Creativity

How to Find Time to Create Your Dream Project

Nearly every week someone comes to me in frustration and says something like, “I need to write a book but I can never find the time.” Or, “I have a screenplay I want to write, but I just have too much to do during the day.” Honestly, in most cases, even if they had nothing else to do, most still wouldn’t actually get around to writing. But just in case “finding the time” is a real problem for you, let me offer this suggestion:

Get up and do it.  Write, create, think.  First thing in the morning – before you check your email, before you post on social media, and before you make any calls.

This morning, I got up at 6am, wrote an online feature story for a client, wrote two posts for my blog, and updated the copy on our company website, and it’s barely 8am. Two hours, and I knocked off three important writing projects that have been nagging at me for two weeks.  I actually wrote my first two books working just from 6-8am.  But if I had been up at 6am checking my email, responding to the 20-30 emails I typically have in the morning, then reading everyone’s Facebook timeline, checking Twitter, then finding funny things to post on my social media pages, it would be 11am, and I would have nothing to show for writing.

Try it.  Like an addiction, email and social media pulls hard. In fact, it’s such a challenge, there are numerous software apps out there that block your email, social media, and other distractions from your computer screen. However, I can’t help but think that if you really need that kind of help, you may not be a serious writer. Because serious writers do the work.

Do the work.  Be a serious writer or creator.

In fact, what should you be working on right now instead of reading this post?

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7 Comments

  1. Agreed. I’ve recently written, published and now marketing a book, and I’ve done it (and continue to do it) exclusively from 5am – 7am weekdays.

    On a mathematical note:

    2 hours set aside only once a week add up to 104 hours across a year. Divided by a 38.5 hour working week, this gives me 2.7 full-time work weeks to get my extra projects done.

    2 x 1 week = 104 hours / 38.5 = 2.7 extra weeks.

    Need more than two and a half weeks to get your project done? What do you need? “If I only had a whole month off, I could get that novel written…” Then just get up early twice a week.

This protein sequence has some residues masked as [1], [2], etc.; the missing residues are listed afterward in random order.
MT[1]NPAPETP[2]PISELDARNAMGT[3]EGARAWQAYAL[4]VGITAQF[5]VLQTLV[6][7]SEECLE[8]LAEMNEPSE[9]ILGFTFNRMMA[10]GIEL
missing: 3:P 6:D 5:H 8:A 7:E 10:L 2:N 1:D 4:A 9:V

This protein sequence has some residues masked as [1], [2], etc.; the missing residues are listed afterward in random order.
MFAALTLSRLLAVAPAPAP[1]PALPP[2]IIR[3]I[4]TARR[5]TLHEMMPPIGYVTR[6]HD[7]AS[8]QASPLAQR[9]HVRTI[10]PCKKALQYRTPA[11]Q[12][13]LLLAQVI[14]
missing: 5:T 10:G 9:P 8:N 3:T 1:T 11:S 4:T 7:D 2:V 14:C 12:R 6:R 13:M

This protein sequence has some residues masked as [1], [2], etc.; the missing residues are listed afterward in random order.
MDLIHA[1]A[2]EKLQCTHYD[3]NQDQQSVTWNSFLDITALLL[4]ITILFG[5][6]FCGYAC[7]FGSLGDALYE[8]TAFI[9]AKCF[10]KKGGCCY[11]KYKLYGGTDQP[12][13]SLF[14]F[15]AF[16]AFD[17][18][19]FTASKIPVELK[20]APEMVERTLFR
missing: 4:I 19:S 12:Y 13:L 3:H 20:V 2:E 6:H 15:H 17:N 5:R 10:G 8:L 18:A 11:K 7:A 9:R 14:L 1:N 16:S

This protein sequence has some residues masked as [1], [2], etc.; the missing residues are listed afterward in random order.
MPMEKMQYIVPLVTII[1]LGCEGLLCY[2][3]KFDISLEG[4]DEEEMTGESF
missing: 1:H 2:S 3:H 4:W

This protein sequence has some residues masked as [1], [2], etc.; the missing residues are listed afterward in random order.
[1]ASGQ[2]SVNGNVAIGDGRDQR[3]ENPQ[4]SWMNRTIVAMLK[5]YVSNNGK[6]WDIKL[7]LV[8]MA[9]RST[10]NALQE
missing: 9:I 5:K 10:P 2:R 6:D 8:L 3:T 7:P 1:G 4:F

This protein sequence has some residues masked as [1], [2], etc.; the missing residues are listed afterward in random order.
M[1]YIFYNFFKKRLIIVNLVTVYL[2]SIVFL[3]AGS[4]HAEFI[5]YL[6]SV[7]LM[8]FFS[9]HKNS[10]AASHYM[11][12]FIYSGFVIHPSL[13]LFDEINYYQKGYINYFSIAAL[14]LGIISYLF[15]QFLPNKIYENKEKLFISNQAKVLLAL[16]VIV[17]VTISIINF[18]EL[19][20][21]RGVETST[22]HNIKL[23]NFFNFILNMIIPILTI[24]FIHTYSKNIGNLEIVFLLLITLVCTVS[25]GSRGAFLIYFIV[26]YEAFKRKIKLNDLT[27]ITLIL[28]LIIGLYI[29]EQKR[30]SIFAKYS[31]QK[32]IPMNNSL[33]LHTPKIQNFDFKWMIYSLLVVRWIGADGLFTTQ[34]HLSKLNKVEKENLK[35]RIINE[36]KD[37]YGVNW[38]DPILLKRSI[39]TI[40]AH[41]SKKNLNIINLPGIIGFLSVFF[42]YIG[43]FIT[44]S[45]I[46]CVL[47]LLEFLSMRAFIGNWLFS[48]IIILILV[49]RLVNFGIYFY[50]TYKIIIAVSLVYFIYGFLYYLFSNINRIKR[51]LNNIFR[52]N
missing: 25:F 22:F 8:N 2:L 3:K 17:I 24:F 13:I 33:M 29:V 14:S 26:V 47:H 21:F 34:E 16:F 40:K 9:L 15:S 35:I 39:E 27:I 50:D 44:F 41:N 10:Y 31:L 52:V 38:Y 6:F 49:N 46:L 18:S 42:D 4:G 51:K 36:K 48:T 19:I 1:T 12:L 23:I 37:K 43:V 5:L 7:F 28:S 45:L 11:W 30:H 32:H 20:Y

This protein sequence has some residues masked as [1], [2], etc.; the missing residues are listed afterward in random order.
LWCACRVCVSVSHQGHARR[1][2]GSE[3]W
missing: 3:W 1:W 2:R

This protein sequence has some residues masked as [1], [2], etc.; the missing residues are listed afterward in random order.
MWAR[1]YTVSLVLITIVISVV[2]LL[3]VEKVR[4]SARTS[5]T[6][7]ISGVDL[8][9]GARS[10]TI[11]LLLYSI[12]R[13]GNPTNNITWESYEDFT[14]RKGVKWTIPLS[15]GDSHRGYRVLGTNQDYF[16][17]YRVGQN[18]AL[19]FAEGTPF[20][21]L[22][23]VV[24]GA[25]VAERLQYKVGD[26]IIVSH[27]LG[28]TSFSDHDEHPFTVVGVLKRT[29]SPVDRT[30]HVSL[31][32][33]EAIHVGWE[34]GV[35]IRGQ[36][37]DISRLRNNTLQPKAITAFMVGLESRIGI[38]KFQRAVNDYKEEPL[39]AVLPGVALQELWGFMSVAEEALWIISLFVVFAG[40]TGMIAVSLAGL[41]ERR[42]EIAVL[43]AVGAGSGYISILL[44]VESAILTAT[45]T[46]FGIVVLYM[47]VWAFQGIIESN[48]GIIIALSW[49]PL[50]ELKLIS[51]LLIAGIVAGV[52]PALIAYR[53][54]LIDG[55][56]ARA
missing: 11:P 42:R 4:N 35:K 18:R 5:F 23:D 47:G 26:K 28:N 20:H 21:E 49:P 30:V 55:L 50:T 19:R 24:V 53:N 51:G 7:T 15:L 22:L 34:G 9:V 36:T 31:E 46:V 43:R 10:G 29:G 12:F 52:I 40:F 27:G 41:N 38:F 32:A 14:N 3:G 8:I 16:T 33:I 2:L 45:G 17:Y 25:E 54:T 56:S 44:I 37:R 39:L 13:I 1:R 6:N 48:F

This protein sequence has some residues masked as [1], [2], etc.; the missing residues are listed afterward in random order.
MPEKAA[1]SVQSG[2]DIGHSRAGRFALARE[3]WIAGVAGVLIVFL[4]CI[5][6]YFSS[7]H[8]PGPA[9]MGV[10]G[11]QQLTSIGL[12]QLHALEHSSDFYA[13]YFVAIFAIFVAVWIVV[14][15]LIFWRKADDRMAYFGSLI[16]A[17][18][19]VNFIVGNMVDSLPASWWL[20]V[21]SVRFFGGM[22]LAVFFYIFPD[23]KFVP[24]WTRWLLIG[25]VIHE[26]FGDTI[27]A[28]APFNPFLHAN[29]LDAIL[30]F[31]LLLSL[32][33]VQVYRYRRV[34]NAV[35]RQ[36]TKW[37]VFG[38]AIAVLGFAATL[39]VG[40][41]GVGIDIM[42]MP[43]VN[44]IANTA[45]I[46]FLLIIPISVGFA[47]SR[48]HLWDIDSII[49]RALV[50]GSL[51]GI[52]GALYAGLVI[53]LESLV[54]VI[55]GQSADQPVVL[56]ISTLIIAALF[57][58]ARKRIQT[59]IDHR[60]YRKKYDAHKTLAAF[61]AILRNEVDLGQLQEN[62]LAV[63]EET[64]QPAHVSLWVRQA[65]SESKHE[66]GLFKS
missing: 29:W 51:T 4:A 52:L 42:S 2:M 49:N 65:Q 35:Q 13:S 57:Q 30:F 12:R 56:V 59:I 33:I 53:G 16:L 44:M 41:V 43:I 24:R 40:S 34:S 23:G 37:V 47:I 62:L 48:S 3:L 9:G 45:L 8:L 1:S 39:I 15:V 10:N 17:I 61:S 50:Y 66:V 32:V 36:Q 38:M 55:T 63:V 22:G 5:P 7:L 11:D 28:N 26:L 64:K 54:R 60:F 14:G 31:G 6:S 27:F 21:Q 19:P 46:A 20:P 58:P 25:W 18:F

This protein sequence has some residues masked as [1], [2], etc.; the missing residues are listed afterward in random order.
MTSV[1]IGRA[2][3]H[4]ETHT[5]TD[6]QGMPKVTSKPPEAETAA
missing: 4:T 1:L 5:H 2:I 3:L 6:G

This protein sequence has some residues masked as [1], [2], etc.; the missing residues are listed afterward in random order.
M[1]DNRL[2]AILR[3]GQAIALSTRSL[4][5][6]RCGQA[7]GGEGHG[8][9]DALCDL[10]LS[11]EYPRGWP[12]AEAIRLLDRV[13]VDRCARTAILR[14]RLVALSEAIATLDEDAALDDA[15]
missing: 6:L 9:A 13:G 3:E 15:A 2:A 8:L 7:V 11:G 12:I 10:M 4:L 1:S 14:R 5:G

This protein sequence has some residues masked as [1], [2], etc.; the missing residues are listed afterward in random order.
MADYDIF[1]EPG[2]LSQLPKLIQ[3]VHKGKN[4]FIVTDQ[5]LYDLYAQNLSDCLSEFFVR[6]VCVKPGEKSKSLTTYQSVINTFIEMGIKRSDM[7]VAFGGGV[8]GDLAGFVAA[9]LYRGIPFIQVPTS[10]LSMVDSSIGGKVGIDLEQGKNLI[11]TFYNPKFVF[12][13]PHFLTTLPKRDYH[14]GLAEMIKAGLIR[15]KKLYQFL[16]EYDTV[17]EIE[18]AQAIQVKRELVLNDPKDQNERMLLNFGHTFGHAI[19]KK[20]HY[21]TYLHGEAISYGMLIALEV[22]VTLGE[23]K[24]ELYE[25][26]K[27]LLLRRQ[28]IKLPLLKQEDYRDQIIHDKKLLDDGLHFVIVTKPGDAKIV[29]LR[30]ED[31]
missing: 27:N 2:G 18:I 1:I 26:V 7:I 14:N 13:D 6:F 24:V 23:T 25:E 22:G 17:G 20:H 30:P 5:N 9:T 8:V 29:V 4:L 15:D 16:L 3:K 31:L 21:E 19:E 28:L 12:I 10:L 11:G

2 hours, twice a week add up to 208 hours across a year. And as the maths above, you end up with 5.4 extra weeks across a year. That’s MORE than a month, and all you had to do was get up early twice a week. (You can still sleep in the other 5 days.)

    These early hours really do add up – and they really do produce products that I could never have done without getting up early and setting aside this time.

  2. Totally agreed. This year I have finished first drafts of two new novels in less than four months – purely by getting my head down and getting on with it, in my spare time (I have a family and full time job).

    I’ve lost count of the number of times people ask how I possibly find time to do this. My answer is simple: writing is my number one priority after family and work, so I don’t let anything else interfere with it – church, social events, etc are all secondary. I will concede that my single mindedness is sometimes unbalanced (I really should clear out the garage, for instance), but in the end people make time for what is important to them, and get on with it.

    I have very little time for lazy creative people. If it is that important to you, make it a priority and do it.

  3. We were just discussing this yesterday with our team about the value of time. I really like the illustration around this in Dr. Tim Elmore’s book Habitudes about the statue Opportunity in Greece. Opportunity had long flowing hair in front of its face– but was completely bald in the back. You could grab it when it was coming toward you, but you could never get a hold of it once it passed.

  4. Hmmmm… Often there are children to get off to school in the morning.

    I believe that there has to be one person taking care of running the family so the other person can be free to develop (business, art, writing….). In the best of situations the family job gets passes back and forth to let both partners have periods of creativity, but that is a difficult place to get to because the one working on their project is usually reluctant to stop and give up their creative time.

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